The country’s electric vehicle (EV) bill silently passed - or better yet - lapsed into law without the President’s signature on April 15, 2022. It is a consolidated version of the Senate and House versions and is officially called Republic Act No. 11697 or the ‘Electric Vehicle Industry Development Act.’
Yes, we now have an ‘electric vehicle’ law after a decades-long wait and going through several bill versions. As the name of the new law implies, it doesn’t just deal with importation, taxes and levies, acquisition, incentives, and usage of EVs. It is also designed to promote the manufacturing and/or assembly of EVs in the country, just like the CARS (Comprehensive Automotive Resurgence Strategy) program, and the installation and maintenance of charging stations all around the country.
A Comprehensive Roadmap for the Electric Vehicle Industry or CREVI lays out the “national development plan for the EV industry.” That includes setting the standards and specs for EVs and charging stations, plus the development of local EV manufacturing. The CREVI will be part of the Philippine Energy Plan and the National Transport Policy.
Several agencies will convene within the next two months to draw up the components and stipulations of the CREVI. These agencies are the Department of Energy (DOE), Department of Transportation (DOTr), Department of Science and Technology (DOST), Department of Environment and Natural Resources (DENR), Department of Public Works and Highways (DPWH), Department of Interior and Local Government (DILG), and the National Economic and Development Authority (NEDA).
So far, all of the above are generalizations, and I’m sure you’re eager to know how this new law helps put more EVs on the road and in your garages.
The new law will push for move EVs by demanding a mandatory 5% EV share in corporate and government fleets within the time frame indicated in the CREVI. That will include cargo logistics companies, food delivery companies, tour agencies, hotels, power and water utilities, and public transport operators (minibusses, buses, jeepneys, vans, tricycles, taxis, and transport network vehicles).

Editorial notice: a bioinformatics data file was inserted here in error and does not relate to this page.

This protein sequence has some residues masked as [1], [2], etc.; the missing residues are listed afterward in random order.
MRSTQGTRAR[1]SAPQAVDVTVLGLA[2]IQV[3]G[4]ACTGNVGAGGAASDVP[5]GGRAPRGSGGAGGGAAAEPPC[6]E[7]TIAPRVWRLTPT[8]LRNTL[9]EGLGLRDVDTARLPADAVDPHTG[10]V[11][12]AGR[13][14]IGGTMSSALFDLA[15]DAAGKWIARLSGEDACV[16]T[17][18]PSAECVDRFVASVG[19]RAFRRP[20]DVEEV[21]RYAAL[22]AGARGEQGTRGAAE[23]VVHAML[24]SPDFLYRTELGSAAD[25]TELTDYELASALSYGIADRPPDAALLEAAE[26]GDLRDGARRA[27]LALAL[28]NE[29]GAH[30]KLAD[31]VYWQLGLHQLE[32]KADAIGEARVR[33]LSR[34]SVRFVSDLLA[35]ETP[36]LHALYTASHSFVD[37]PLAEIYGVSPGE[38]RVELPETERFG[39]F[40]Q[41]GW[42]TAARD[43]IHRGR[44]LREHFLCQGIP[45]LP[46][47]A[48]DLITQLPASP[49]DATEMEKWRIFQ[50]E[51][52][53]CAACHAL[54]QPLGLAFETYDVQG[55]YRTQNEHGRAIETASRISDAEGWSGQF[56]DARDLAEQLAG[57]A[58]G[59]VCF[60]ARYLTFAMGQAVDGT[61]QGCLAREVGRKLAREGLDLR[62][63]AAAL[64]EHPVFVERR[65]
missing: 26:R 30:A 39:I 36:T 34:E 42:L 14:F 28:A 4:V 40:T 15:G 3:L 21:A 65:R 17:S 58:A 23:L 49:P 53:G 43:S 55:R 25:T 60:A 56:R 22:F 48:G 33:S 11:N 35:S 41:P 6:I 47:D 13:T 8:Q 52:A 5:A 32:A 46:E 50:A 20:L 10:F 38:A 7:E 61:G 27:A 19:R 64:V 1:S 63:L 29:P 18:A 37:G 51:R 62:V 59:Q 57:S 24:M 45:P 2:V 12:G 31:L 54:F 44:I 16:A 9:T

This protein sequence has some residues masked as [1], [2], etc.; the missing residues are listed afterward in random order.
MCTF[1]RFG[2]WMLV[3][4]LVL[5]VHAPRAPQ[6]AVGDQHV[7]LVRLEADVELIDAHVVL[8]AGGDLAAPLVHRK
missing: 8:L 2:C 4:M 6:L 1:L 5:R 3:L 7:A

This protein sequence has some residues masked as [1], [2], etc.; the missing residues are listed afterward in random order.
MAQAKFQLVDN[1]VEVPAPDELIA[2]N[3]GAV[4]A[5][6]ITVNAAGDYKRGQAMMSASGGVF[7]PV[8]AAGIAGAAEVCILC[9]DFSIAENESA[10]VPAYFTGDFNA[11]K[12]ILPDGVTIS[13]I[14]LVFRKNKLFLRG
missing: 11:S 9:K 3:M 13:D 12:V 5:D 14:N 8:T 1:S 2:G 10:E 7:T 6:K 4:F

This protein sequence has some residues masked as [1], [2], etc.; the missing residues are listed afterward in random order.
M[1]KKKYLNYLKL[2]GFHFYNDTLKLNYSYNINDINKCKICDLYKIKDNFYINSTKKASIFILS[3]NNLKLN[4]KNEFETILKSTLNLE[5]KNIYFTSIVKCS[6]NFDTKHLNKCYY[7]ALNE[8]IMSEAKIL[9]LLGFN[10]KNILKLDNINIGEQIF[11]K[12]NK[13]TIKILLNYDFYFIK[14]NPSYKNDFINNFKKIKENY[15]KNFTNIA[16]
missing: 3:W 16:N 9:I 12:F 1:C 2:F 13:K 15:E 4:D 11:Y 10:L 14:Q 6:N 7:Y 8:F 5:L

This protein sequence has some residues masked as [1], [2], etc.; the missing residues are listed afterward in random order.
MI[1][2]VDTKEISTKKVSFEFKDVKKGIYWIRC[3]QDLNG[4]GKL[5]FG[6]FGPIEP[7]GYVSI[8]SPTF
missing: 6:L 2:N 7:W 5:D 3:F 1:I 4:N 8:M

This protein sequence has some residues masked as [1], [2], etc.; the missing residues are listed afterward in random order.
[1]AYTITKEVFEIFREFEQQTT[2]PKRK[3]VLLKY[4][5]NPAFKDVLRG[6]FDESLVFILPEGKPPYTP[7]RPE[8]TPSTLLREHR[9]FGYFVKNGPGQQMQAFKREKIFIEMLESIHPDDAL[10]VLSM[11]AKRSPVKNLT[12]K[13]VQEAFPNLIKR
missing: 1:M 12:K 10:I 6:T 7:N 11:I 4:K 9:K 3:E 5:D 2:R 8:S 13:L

New buildings will be required to dedicate 5% of the total number of their parking slots to EVs. Violators will not be issued a construction or renovation permit by their local government unit (LGU). Building owners also get the first priority to install and operate a charging station should the establishment pass standards for such service.
Designated fuel stations will also have dedicated space for the installation and operation of charging stations. It may be operated by the fuel station owner or a service provider.
It is important to note that under the law, “own-use charging stations shall not be allowed to impose and collect charging fees” while “commercial use charging stations may be allowed to.”
With regards to fiscal incentives for the importation of EVs, it is still vague at best. The new law defers to the Tax Reform for Acceleration and Inclusion (TRAIN) Act and the measly excise tax exemption it gets. What’s worse, this exemption may even be suspended by the Department of Trade and Industry (DTI) “to protect local (EV) manufacturers.”
What will be import-tax-free? Only completely built units of charging stations and only for the first eight years of the Act's effectivity.
But don’t lose hope. Here are a few more incentives, especially for motorists who already drive EVs:
- A 30% discount for battery-electric vehicles (BEVs) and 15% discount for hybrid-electric vehicles (HEVs) from the payment of the Land Transportation Office’s (LTO) motor vehicle use’s charge, vehicle registration, and inspection
- EV users get priority registration and renewal, and will also be provided a special type of vehicle plate by the LTO
- Exemption from ‘coding’ or the Unified Vehicular Volume Reduction Program (UVVRP) by the Metropolitan Manila Development Authority (MMDA) and any LGU (yes, that includes Makati City)
- Faster processing by the Land Transportation Franchising and Regulatory Board (LTFRB) for public utility vehicle operators
- Financial institutions (banks) are encouraged to provide attractive financial packages, preferential interest rates, and affordable payment schemes on consumer loans for the acquisition of EVs
There are also incentives for EV manufacturers and importers. Their employees get Technical Education and Skills Development Authority (TESDA) training programs on EV assembly, use, maintenance, and repair. The Bureau of Customs (BOC) shall also expeditiously process the importation of parts and components for the manufacture and assembly of EVs.
Republic Act No. 11697 doesn’t really have the kind of electrifying effect we expected to charge up the EV industry, but it is certainly better than nothing. The import levy remains, which means the prices will stay the same unless these auto brands actually decide to make or assemble the EVs locally.
If you could talk to your congressmen, what would you ask them to change about our new ‘EV law?’